Warts are basically an overgrowth of superficial layers of skin, triggered by a contagious viral infection. Known in medical terminology as papillomas, they may emerge anywhere on the body, depending on the specific strain of virus that causes them to develop.
Although warts are not inherently painful, wart removal can be a challenge especially if they tend to recur frequently and appear in significant numbers. The ideal technique would be quick, simple, demand little by way of pre-treatment and post-treatment care and, as with any procedure, aim to keep blood loss and recovery time to the minimum.
RF or Radiofrequency (also referred to as Radio Surgery or Radiowave Surgery) is a highly favoured treatment for removing warts and skin tags. It involves the passage of radio waves into the skin to perform the removal or reshaping of a lesion. Radiofrequency uses low temperature, high frequency energy radio waves to cauterize warts.
RF treatment can cut and coagulate simultaneously without any need for applying pressure. This procedure has gained importance since it is easy to perform. Bleeding is minimal and so is downtime. Radiofrequency is practically free of side effects and complications.
RF works on the principle of using tissue as resistance against high-frequency radio waves delivered at low temperatures.
When a high-frequency wave passes through, the tissue resists its passage, thereby creating heat. This heat increases the inner pressure within the mass of tissue by taking the intracellular water to way above boiling point. The increased pressure makes cell walls break, creating the cutting effect.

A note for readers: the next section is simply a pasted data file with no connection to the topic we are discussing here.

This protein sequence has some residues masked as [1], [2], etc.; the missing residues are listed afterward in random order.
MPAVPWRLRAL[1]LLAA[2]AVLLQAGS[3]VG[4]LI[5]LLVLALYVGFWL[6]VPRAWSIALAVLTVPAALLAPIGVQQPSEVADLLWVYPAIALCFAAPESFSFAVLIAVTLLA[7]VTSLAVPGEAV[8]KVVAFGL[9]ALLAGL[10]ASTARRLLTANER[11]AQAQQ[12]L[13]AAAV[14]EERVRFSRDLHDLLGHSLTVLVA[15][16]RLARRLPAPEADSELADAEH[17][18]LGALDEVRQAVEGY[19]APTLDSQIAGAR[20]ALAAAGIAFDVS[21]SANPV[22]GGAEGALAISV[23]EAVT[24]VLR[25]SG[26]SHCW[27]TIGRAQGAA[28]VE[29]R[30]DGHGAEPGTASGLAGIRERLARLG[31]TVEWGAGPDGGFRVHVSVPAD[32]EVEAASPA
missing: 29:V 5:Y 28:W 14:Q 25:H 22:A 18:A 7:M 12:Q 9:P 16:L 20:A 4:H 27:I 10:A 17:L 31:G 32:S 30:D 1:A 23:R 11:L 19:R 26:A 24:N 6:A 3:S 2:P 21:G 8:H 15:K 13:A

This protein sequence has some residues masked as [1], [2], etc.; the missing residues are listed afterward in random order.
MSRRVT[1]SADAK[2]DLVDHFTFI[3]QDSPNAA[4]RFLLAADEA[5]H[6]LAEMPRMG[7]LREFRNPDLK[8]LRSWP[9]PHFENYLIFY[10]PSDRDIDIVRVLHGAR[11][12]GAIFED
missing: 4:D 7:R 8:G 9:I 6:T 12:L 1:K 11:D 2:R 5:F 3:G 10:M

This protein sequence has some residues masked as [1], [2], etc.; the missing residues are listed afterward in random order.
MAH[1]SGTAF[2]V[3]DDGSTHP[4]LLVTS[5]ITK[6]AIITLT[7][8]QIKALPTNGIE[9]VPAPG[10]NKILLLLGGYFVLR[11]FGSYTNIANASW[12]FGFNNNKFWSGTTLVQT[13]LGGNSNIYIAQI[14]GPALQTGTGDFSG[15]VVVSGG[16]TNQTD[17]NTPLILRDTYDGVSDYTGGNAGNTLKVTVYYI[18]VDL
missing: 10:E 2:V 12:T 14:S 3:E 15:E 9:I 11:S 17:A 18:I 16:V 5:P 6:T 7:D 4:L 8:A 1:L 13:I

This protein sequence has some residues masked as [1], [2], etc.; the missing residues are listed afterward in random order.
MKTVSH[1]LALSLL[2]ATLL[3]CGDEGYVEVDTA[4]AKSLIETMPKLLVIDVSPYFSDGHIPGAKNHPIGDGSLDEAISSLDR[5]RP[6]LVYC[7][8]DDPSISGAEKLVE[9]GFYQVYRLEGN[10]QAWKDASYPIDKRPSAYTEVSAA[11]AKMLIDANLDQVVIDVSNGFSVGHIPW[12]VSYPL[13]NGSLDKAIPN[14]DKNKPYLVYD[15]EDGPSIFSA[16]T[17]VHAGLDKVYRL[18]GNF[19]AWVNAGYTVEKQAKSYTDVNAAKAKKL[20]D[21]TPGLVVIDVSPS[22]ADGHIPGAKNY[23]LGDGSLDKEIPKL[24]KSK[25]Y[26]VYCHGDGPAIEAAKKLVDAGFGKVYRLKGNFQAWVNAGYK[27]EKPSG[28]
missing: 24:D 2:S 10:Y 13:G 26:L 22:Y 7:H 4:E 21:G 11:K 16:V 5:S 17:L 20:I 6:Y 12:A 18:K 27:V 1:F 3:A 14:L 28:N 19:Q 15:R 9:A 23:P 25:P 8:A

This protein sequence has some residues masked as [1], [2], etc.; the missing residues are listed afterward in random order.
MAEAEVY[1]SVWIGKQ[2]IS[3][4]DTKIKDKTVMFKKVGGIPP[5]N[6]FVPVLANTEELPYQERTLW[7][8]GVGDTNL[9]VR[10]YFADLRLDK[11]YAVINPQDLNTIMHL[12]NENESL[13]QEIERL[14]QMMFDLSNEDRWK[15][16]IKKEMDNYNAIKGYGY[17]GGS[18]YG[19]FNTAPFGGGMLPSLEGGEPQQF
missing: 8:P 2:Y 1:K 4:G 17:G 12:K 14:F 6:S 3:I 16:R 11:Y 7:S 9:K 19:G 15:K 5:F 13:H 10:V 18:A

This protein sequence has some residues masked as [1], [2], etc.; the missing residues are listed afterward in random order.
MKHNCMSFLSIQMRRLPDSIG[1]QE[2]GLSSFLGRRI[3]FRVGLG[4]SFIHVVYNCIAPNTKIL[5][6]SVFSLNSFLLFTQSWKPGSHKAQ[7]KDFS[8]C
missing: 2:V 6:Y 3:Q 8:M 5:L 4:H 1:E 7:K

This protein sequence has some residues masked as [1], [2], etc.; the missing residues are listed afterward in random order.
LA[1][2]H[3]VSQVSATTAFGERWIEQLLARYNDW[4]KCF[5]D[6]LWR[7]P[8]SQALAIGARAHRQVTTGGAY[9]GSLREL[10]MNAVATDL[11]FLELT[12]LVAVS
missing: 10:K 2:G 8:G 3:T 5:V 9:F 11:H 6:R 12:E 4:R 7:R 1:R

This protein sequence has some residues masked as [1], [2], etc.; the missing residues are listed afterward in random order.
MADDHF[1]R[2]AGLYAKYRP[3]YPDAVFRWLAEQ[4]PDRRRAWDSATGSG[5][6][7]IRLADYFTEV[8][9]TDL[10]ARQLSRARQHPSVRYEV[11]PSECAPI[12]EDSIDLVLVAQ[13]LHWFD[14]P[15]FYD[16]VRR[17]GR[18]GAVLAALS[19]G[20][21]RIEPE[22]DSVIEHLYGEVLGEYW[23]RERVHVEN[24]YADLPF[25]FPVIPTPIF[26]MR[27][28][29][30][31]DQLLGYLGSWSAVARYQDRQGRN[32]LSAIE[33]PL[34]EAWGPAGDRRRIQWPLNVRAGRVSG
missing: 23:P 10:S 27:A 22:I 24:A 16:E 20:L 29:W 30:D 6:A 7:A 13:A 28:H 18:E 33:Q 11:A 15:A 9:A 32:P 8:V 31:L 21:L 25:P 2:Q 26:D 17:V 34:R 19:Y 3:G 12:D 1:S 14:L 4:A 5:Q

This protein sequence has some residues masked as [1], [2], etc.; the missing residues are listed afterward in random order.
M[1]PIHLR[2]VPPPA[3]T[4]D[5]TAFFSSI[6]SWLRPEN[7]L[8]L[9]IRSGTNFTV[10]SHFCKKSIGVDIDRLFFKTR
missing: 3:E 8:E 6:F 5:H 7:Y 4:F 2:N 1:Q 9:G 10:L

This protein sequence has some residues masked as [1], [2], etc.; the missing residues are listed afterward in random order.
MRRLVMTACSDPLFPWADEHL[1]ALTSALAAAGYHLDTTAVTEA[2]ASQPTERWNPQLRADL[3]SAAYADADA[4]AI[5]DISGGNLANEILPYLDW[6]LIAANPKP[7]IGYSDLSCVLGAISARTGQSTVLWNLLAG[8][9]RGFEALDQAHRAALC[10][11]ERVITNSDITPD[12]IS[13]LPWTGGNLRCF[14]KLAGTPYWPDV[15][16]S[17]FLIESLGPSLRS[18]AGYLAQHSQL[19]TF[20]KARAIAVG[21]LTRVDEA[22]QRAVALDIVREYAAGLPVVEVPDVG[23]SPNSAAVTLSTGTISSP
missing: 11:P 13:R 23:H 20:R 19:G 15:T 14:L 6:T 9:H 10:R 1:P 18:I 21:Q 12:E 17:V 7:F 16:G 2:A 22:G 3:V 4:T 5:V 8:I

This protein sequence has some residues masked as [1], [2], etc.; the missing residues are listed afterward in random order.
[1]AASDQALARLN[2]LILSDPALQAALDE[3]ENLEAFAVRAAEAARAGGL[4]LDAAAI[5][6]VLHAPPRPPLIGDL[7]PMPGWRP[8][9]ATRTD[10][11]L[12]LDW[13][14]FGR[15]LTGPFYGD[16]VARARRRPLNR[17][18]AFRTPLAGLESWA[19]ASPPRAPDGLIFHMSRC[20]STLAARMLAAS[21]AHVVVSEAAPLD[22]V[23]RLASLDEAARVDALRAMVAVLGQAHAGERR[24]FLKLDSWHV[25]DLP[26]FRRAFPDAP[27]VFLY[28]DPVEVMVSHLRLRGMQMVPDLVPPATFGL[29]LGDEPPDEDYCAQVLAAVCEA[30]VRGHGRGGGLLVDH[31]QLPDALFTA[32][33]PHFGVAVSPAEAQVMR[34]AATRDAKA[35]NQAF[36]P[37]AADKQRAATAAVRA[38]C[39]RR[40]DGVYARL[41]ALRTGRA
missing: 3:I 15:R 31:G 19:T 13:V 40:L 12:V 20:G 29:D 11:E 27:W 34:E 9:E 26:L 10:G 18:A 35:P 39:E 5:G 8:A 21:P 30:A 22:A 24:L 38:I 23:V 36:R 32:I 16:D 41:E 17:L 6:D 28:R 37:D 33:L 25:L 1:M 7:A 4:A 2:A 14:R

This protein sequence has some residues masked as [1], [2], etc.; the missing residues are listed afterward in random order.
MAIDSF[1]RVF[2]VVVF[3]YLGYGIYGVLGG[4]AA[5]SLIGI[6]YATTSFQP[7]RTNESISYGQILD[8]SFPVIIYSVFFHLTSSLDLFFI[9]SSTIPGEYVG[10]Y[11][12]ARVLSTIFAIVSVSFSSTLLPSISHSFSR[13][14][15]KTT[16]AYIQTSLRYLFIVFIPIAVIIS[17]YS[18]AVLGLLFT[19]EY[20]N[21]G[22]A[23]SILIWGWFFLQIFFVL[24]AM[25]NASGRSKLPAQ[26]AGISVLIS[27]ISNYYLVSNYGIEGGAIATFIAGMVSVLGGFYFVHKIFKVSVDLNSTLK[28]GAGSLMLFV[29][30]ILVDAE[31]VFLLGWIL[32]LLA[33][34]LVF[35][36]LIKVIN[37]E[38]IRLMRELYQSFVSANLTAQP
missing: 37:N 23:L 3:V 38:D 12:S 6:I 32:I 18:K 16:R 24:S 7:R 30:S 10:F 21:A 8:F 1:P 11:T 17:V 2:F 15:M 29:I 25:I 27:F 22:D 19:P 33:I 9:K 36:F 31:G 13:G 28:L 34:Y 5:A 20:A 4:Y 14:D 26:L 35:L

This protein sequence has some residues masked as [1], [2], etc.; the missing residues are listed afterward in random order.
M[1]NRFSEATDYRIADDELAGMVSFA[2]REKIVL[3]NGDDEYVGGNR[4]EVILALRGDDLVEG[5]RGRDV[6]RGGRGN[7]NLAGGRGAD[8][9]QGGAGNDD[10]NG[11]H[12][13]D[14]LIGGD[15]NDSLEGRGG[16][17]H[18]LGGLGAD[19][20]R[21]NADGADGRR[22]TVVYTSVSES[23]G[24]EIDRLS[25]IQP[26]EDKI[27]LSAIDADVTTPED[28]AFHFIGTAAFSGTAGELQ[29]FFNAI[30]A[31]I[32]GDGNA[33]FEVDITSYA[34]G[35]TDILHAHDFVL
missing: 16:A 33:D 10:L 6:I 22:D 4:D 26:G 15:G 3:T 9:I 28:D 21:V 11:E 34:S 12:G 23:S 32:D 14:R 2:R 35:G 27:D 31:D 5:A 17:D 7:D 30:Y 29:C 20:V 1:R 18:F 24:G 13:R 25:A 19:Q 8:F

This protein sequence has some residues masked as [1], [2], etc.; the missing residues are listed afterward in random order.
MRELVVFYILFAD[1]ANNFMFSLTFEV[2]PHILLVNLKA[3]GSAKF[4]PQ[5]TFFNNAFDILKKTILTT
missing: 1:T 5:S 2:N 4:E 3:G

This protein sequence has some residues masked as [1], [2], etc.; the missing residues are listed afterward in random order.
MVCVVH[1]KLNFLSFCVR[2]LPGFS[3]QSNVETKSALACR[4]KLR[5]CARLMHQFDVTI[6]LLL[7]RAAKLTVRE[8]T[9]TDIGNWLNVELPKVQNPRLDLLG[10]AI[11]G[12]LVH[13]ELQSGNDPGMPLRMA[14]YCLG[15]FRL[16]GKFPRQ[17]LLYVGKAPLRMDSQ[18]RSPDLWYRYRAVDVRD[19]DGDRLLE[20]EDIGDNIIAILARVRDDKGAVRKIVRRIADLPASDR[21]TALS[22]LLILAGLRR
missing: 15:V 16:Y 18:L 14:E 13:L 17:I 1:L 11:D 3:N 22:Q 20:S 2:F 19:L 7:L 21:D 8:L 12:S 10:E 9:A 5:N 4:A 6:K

As the water in the intracellular tissue vaporises, the heat spreads, coagulating tissue proteins, which in turn brings about haemostasis or stoppage of blood flow, without actually having to burn the tissue as is generally required during such surgery.
A variety of electrodes are used depending on the type of lesion, e.g. fine needle, wire loop or scalpel blade, among others.
Mild discomfort could be experienced during the treatment, which is contained after applying an anesthetic cream. In certain cases however, a local anesthetic may be injected with a small needle.
RF wart removal will give you a bit of swelling, bruising and redness in the area where the treatment was carried out. There will also be tenderness for a few days till the area heals. However, thanks to tissue coagulation, it is unlikely that there will be any bleeding during this treatment or anytime after. Healing is quicker too.
Kaya Wart Removal treatment is simple, safe and effective. However, while you can look forward to getting rid of existing warts, the treatment does not address the underlying causes, and so cannot prevent recurrence.
Do avoid this treatment if you’re pregnant.
- Although pain and discomfort should be minimal, some individuals may feel the need for pain relief. Do check with your dermatologist before taking any painkillers.
- Avoid touching the area as far as possible.
- Avoid exposure to harsh sunlight, and stay away from dusty or sandy environments for at least x days.
- Since this will be a scab that must eventually fall off, is it advisable to keep the area dry for 2-3 days after the surgery.
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